Book IV. "Alexander the Great"
Chapter IV
 

The story of the Convention has been told so often that only the merest outline is necessary here; those who have not before this read at least one of the numberless reports, would be the last to wish its multigenerous details. To the students of history there is nothing new to tell, as may be the case with less exploited incidents of Hamilton's career. Someone has said that it was an assemblage of hostile camps, and it certainly was the scene of intense and bitter struggles, of a heterogeneous mass blindly striving to cohere, whilst a thousand sectional interests tugged at the more familiar of the dual ideal; of compromise after compromise; of a fear pervading at least one-half that the liberties of republicanism were menaced by every energetic suggestion; of the soundest judgement and patriotism compelled to truckle to meaner sentiments lest they get nothing; of the picked men of the Confederacy, honourable, loyal, able, and enlightened, animated in the first and last instance by a pure and common desire for the highest welfare of the country, driven to war upon one another by the strength of their conflicting opinions; ending--among the thirty-nine out of the sixty-one delegates who signed the Constitution--in a feeling as closely resembling general satisfaction as individual disappointments would permit.

At first so turbulent were the conditions, that Franklin, who troubled the Almighty but little himself, arose and suggested that the meetings be opened with prayer. After this sarcasm, and the submission of his mild compromise with the Confederation, he sat and watched the painted sun behind Washington's chair, pensively wondering if the artist had intended to convey the idea of a rise or a setting. Hamilton presented his draft at the right moment, and the startled impression it made quite satisfied him, particularly as his long speech to the Committee of the Whole was received with the closest attention. Nothing could alter his personal fascination, and even his bitterest enemies rarely left their chairs while he spoke. The small figure, so full of dignity and magnetizing power that it excluded every other object from their vision, the massive head with a piercing force in every line of its features, the dark eyes blazing and flashing with a fire that never had been seen in the eyes of a mere mortal before, the graceful rapid gestures, and the passionate eloquence which never in its most apparently abandoned moments failed to be sincere and logical, made him for the hour the glory of friend and enemy alike, although the reaction was correspondingly bitter. Upon this occasion he spoke for six hours without the interruption of a scraping heel; and what the Convention did not know about the science of government before he finished with them, they never would learn elsewhere. Although he made but this one speech, he talked constantly to the groups surrounding him wherever he moved. To his original scheme he had too much tact to make further allusion; but his general opinions, ardently propounded, his emphatic reiteration of the demoralized country's need for a national government, and of the tyrannies inherent in unbridled democracies, wedged in many a chink. Nevertheless, he was disgusted and disheartened when he left for New York, at the end of May. The Convention was chaos, but he could accomplish nothing more than what he hoped he might have done; the matter was now best in the hands of Madison and Gouverneur Morris, and his practice could no longer be neglected.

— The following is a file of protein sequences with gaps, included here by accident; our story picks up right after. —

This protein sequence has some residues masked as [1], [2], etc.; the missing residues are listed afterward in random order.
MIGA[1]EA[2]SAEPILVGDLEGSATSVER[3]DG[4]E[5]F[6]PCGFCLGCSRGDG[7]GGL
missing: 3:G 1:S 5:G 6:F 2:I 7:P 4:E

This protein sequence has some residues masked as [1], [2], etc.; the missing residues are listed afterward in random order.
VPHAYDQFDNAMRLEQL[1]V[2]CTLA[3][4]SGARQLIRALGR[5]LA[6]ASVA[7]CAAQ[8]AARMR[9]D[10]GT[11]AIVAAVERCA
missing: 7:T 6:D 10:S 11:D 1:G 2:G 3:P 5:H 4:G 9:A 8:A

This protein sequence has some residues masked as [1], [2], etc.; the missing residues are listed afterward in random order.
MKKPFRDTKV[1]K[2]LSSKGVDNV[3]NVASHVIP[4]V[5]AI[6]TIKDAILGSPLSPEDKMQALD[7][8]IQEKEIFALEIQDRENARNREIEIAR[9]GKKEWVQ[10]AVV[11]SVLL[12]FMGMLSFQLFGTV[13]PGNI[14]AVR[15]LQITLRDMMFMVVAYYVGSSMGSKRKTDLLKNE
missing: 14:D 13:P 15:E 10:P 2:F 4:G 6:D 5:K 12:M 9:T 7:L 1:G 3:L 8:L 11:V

But although he returned to a mass of work,--for he handled most of the great cases of the time,--he managed to mingle daily with the crowd at Fraunces' and the coffee-houses, in order to gauge the public sentiment regarding the proposed change of government, and to see the leading men constantly. On the whole, he wrote to Washington, he found that both in the Jerseys and in New York there was "an astonishing revolution for the better in the minds of the people."

Washington replied from the depths of his disgust:--

... In a word I almost despair of seeing a favourable issue to the proceedings of the Convention, and do, therefore, repent having any agency in the business. The men who oppose a strong and energetic government are, in my opinion, narrow-minded politicians, or are under the influence of local views. The apprehension expressed by them that the people will not accede to the form proposed, is the ostensible, not the real cause of the opposition; but admitting that present sentiment is as they prognosticate, the question ought nevertheless to be, is it, or is it not, the best form? If the former, recommend it, and it will assuredly obtain, maugre opposition. I am sorry you went away; I wish you were back.

To Washington, who presided over that difficult assemblage with a superhuman dignity, to Hamilton who breathed his strong soul into it, to Madison who manipulated it, to Gouverneur Morris, whose sarcastic eloquent tongue brought it to reason again and again, and whose accomplished pen gave the Constitution its literary form, belong the highest honours of the Convention; although the services rendered by Roger Sherman, Rufus King, James Wilson, R.R. Livingston, and Charles Cotesworth Pinckney entitle them to far more than polite mention.

When Hamilton signed the Constitution, on the 17th of September, it was by no means strong enough to suit him, but as it was incomparably better than the Articles of Confederation, which had carried the country to the edge of anarchy and ruin, and was regarded by a formidable number of people and their leaders as so strong as to be a menace to the liberties of the American citizen, he could with consistency and ardour exert himself to secure its ratification. After all, it was built of his stones, chipped and pared though they might be; had he not gone to the Convention, the result might have been a constitution for which his pen would have refused to plead.